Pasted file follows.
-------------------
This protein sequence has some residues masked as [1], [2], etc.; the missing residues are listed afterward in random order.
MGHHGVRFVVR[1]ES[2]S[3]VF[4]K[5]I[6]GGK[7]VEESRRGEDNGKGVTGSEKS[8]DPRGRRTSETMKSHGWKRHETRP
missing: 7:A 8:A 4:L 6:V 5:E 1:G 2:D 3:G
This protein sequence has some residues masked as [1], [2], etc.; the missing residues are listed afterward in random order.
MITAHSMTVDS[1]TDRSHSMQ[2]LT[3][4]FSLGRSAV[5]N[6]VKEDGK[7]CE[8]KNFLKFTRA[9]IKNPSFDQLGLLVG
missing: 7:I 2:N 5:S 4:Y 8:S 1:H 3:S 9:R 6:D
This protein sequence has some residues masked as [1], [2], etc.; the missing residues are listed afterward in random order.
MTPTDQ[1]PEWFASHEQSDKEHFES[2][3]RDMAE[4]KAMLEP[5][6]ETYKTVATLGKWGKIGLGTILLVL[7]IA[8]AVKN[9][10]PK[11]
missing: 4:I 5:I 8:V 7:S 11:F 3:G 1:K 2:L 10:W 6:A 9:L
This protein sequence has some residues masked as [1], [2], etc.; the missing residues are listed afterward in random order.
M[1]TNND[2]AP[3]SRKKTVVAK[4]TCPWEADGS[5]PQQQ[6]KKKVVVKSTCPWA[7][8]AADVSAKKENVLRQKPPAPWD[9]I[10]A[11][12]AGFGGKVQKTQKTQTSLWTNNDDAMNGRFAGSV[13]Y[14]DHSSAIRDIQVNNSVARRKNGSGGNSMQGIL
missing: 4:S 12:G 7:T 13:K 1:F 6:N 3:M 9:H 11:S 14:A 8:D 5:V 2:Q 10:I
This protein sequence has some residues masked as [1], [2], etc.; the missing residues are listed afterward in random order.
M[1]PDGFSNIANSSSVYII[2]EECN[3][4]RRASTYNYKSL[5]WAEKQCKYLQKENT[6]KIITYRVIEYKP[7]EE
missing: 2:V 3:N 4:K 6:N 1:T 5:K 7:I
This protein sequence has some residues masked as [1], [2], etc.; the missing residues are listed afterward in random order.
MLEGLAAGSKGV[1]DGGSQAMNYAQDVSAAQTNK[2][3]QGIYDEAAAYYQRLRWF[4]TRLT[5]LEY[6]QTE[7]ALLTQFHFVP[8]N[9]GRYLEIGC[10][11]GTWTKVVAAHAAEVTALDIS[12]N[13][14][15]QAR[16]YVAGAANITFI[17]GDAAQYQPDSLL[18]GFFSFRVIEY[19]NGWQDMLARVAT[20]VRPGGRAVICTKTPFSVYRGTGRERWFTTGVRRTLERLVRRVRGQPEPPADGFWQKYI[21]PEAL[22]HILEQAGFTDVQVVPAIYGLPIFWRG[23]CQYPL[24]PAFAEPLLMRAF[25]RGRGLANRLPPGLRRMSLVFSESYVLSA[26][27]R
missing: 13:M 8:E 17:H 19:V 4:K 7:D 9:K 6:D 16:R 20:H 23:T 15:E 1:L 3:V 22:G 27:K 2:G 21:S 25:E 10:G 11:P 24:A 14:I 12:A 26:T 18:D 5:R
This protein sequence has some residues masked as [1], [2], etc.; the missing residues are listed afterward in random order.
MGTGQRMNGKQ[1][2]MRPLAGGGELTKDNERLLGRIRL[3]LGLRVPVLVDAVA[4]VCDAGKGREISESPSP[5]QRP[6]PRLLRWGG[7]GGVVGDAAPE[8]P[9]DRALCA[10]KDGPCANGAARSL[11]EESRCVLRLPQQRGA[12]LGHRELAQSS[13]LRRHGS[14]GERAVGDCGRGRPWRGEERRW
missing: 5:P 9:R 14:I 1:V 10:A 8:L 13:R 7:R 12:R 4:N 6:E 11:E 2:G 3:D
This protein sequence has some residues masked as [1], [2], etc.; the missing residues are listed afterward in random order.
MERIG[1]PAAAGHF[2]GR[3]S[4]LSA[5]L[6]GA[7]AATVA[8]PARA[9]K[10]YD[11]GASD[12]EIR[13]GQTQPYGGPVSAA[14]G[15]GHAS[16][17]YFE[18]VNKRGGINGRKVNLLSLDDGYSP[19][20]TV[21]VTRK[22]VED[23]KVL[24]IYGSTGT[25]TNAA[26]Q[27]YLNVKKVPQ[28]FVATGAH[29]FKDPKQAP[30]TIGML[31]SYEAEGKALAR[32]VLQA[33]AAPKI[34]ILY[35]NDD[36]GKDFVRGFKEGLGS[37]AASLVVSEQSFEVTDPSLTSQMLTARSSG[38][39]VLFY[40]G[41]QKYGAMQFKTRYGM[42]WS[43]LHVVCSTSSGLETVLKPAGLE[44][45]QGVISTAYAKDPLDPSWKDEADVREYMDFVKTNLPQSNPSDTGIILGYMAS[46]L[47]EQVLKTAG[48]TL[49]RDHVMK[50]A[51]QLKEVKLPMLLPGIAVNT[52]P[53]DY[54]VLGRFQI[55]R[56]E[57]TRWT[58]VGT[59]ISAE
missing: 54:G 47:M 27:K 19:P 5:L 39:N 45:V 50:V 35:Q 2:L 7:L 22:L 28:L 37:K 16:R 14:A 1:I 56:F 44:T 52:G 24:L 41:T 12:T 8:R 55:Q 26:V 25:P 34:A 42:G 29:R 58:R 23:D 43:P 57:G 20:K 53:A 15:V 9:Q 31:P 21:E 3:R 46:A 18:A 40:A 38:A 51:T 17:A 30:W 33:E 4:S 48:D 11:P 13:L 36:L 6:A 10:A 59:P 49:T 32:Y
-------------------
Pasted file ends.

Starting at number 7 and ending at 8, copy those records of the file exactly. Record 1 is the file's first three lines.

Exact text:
This protein sequence has some residues masked as [1], [2], etc.; the missing residues are listed afterward in random order.
MGTGQRMNGKQ[1][2]MRPLAGGGELTKDNERLLGRIRL[3]LGLRVPVLVDAVA[4]VCDAGKGREISESPSP[5]QRP[6]PRLLRWGG[7]GGVVGDAAPE[8]P[9]DRALCA[10]KDGPCANGAARSL[11]EESRCVLRLPQQRGA[12]LGHRELAQSS[13]LRRHGS[14]GERAVGDCGRGRPWRGEERRW
missing: 5:P 9:R 14:I 1:V 10:A 8:L 13:R 7:R 12:R 4:N 6:E 11:E 2:G 3:D
This protein sequence has some residues masked as [1], [2], etc.; the missing residues are listed afterward in random order.
MERIG[1]PAAAGHF[2]GR[3]S[4]LSA[5]L[6]GA[7]AATVA[8]PARA[9]K[10]YD[11]GASD[12]EIR[13]GQTQPYGGPVSAA[14]G[15]GHAS[16][17]YFE[18]VNKRGGINGRKVNLLSLDDGYSP[19][20]TV[21]VTRK[22]VED[23]KVL[24]IYGSTGT[25]TNAA[26]Q[27]YLNVKKVPQ[28]FVATGAH[29]FKDPKQAP[30]TIGML[31]SYEAEGKALAR[32]VLQA[33]AAPKI[34]ILY[35]NDD[36]GKDFVRGFKEGLGS[37]AASLVVSEQSFEVTDPSLTSQMLTARSSG[38][39]VLFY[40]G[41]QKYGAMQFKTRYGM[42]WS[43]LHVVCSTSSGLETVLKPAGLE[44][45]QGVISTAYAKDPLDPSWKDEADVREYMDFVKTNLPQSNPSDTGIILGYMAS[46]L[47]EQVLKTAG[48]TL[49]RDHVMK[50]A[51]QLKEVKLPMLLPGIAVNT[52]P[53]DY[54]VLGRFQI[55]R[56]E[57]TRWT[58]VGT[59]ISAE
missing: 54:G 47:M 27:K 19:P 5:L 39:N 45:V 50:V 35:Q 2:L 7:L 22:L 28:L 37:K 16:R 14:A 1:I 56:F 44:T 52:G 24:L 41:T 12:T 8:R 55:Q 26:V 25:P 34:A 42:G 29:R 58:R 23:D 43:P 57:G 20:K 53:A 15:V 9:Q 31:P 21:E 3:R 46:A 18:A 40:A 38:A 51:T 17:A 30:W 33:E 4:S 48:D 11:P 13:L 36:L 6:A 10:A 59:P 49:T 32:Y